Friday, May 11, 2012

Issues I encountered when compiling LibXML2 as a shared library

I suppose most of you are aware that when you extract the libxml2 source, there is a folder called win32. Inside is a configure.js which works like a charm, and a makefile.mingw which is what I use.

The Makefile.mingw file needs to be manually edited with paths where the *.o file will reside, otherwise it will fail immediately.
Other than that, a static library is produced. So far so good, but I needed a shared library as well, one which wasn't produced with that specific Makefile.

I CD'ed back once, and used the default ./configure file, which produces not only a static library, but a shared one as well, and the size is even smaller than the one from the Makefile.mingw file in the win32 folder.
This is where the problems begin. Linking my application with either library caused a crash in my application.
The crash was specifically caused by the library being built with pthreads support(not with pthreads-win32 compatability apparently), instead of native thread support for Windows.

I then went to the XMLSOFT mail list, where I wrote about my issue and it was suggested to apply a patch to enable win32 thread support by default on Windows based machines.
After applying the patch, the output from the compilation suggested enabled native thread support, as did the config.log file, unfortunately the libraries built still caused a crash in libpthread-2.dll, apparently it was still built with pthreads support.

I then CD'ed into to the win32 folder and produced the stable static library, which although it increases the overall size of my app by at least 900KB, it causes no crash as it uses native Win32 threads.

As of writing this post, I've yet to find a solution.

Saturday, May 5, 2012

Issues you may encounter when compiling LibXML2

I did not encounter this error before, but on my second compilation months after, I got a weird error saying:
testThreads.c:110:6: error: conversion to non-scalar type requested

So wondering what is wrong, I immediately opened Google and looked on how to resolve it. I found it pretty fast.

pthread_t under Windows is a structure, so the operations performed in testThreads.c on pthread_t are invalid.

I found the fix here, but in case it gets deleted, I am also posting it here.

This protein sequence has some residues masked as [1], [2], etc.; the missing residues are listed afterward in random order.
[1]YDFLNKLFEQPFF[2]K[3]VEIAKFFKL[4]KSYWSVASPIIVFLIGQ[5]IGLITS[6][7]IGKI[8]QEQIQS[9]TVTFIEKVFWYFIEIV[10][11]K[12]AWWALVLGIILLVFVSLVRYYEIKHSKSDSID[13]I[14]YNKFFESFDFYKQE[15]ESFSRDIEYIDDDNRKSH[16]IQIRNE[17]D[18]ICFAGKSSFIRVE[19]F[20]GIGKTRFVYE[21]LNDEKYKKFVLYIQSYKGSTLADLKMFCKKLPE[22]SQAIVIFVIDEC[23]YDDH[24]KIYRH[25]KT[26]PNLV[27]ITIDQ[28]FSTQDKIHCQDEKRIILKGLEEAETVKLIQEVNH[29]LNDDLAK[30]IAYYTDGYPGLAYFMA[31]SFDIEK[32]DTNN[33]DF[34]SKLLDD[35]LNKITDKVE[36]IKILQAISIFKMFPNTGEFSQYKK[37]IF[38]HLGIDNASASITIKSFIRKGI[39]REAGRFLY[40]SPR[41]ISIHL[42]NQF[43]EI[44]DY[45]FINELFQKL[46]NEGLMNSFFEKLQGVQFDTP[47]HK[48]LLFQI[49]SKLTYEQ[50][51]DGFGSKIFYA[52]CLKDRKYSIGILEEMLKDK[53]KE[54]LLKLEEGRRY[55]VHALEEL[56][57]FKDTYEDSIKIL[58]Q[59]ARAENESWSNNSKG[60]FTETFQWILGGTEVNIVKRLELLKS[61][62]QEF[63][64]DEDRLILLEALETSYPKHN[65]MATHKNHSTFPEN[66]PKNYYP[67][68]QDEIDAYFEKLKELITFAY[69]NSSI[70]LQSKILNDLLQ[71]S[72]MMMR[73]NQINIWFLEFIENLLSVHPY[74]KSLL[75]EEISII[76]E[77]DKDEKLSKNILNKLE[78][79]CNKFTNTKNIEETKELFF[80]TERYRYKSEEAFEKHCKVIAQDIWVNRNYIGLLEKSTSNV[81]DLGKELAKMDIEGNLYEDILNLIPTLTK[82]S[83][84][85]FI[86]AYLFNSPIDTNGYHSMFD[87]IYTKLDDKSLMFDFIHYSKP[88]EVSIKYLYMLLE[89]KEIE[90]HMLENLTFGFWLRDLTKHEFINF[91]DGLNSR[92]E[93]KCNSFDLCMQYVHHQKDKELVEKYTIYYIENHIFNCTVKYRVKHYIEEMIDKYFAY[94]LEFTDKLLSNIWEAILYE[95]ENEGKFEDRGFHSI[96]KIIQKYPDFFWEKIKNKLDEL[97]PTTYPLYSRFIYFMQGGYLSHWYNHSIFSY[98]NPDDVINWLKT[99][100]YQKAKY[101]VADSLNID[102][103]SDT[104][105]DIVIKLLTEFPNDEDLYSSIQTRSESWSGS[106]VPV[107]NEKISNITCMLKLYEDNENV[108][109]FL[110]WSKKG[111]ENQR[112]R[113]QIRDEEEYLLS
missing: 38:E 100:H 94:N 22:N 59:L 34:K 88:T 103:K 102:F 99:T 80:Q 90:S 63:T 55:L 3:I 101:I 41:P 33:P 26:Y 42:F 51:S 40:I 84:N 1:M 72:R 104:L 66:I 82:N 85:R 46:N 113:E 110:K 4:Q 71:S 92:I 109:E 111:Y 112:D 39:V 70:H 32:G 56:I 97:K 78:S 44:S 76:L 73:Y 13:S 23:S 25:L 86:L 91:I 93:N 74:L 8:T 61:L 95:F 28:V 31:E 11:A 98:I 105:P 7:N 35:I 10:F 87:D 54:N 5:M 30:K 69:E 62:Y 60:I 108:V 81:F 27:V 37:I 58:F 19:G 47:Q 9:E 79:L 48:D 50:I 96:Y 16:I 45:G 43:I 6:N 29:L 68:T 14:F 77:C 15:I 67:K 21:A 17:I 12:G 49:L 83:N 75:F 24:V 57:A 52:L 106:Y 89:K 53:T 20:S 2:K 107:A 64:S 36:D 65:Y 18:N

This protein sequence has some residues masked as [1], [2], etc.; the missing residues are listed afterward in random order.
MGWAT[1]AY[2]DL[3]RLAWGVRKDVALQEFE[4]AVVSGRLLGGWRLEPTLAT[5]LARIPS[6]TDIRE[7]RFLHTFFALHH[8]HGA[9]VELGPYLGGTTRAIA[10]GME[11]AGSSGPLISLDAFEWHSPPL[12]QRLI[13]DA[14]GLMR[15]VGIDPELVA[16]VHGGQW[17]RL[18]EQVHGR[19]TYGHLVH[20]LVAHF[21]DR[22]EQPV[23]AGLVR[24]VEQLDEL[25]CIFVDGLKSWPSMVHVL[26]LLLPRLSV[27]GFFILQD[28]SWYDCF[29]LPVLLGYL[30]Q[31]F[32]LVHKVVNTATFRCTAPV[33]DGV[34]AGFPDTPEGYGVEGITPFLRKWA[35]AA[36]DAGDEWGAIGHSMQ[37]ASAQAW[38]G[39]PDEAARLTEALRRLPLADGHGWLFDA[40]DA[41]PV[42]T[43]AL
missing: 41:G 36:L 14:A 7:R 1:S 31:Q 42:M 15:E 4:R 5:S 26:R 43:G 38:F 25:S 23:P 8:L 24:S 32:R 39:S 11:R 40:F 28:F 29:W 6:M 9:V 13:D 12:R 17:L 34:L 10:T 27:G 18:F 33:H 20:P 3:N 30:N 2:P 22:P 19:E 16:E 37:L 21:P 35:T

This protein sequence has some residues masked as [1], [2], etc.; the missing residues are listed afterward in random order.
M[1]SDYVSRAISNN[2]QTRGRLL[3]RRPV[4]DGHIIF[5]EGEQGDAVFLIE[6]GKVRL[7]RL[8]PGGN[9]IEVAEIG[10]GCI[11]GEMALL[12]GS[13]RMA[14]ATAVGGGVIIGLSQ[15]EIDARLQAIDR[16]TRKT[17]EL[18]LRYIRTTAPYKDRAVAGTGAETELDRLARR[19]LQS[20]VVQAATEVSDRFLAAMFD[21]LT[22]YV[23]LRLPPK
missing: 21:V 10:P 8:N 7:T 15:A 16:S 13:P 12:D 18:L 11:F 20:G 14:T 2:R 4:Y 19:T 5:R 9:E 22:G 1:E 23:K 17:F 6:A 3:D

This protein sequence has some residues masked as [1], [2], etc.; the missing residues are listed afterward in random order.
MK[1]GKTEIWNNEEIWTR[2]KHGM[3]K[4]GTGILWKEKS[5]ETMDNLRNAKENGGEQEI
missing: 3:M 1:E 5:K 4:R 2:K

Open testThreads.c and scroll down to line 110. Change this line:
tid[i] = (pthread_t) -1;
to this
tid[i].p= NULL;

After this, re-issue `make` and all should be good to go.

An important thing to note, is that linking to libxml2.a, or -lxml2 when fed to GCC automatically produces a statically linked executable to libxml2 IF it was compiled from withing the win32 folder and using makefile.mingw, increasing your executable size by at least 900KB.

While static linking makes redistributing your application easier, it also increases the size of the executable unnecessarily. In order to compile your application without statically linking to libxml2 and assuming you have libxml2-2.dll and libxml2.dll.a, you need to change
-lxml2 to -lxml2.dll 

After that, you will need to redistribute your application with the libxml2-2.dll.

Shared library under windows seems to broken for now, so I wouldn't count on it at this point.

Statically linking pthreads-w32

Perhaps some of you are wondering why would anyone use POSIX threads under Windows? Simply put, because we can. In case you did not know, yes, there is a port of them for Windows, even pthreads-w64 for MinGW-W64.

Unfortunately, statically linking Pthreads to your app is much trickier than any other library I've encountered.
It requires what is called "Manual Initialization". It looked complicated, and I as a beginner couldn't yet follow those instructions, so I've never really bothered trying to do it.

The Pthreads-W32 port dev team have also provided information on how to do it. Just look at their README and their README on non-portable code(aka static linking).

How to statically link PCRE to your app in Windows with GCC

I usually face many problems when trying to statically link *some* library to my application, but thank god I almost always find a solution.

In order to statically link PCRE to your application in Windows using GCC, you must have a static version of it.
When you compile PCRE you usually end up with a libpcre-1.dll,libpcre.a,libpcre.dll.a files. You obviously wish to use LIBPCRE.A, which is the static version of PCRE.

You need to add this macro before you include pcre.h in your application:

#define PCRE_STATIC 1

So it looks like this:
#define PCRE_STATIC 1
#include <pcre.h>

After this, in your makefile, command line, Dev-CPP,Code::Blocks or whatever build options you need to add the following line:
-Wl,-Bstatic -lpcre

In case -lpcre is *NOT* the last library you include you may need to write it like so
-Wl,-Bstatic -lpcre -Wl,-Bdynamic
in order to ensure, that the linker doesn't try to statically link whatever libraries follow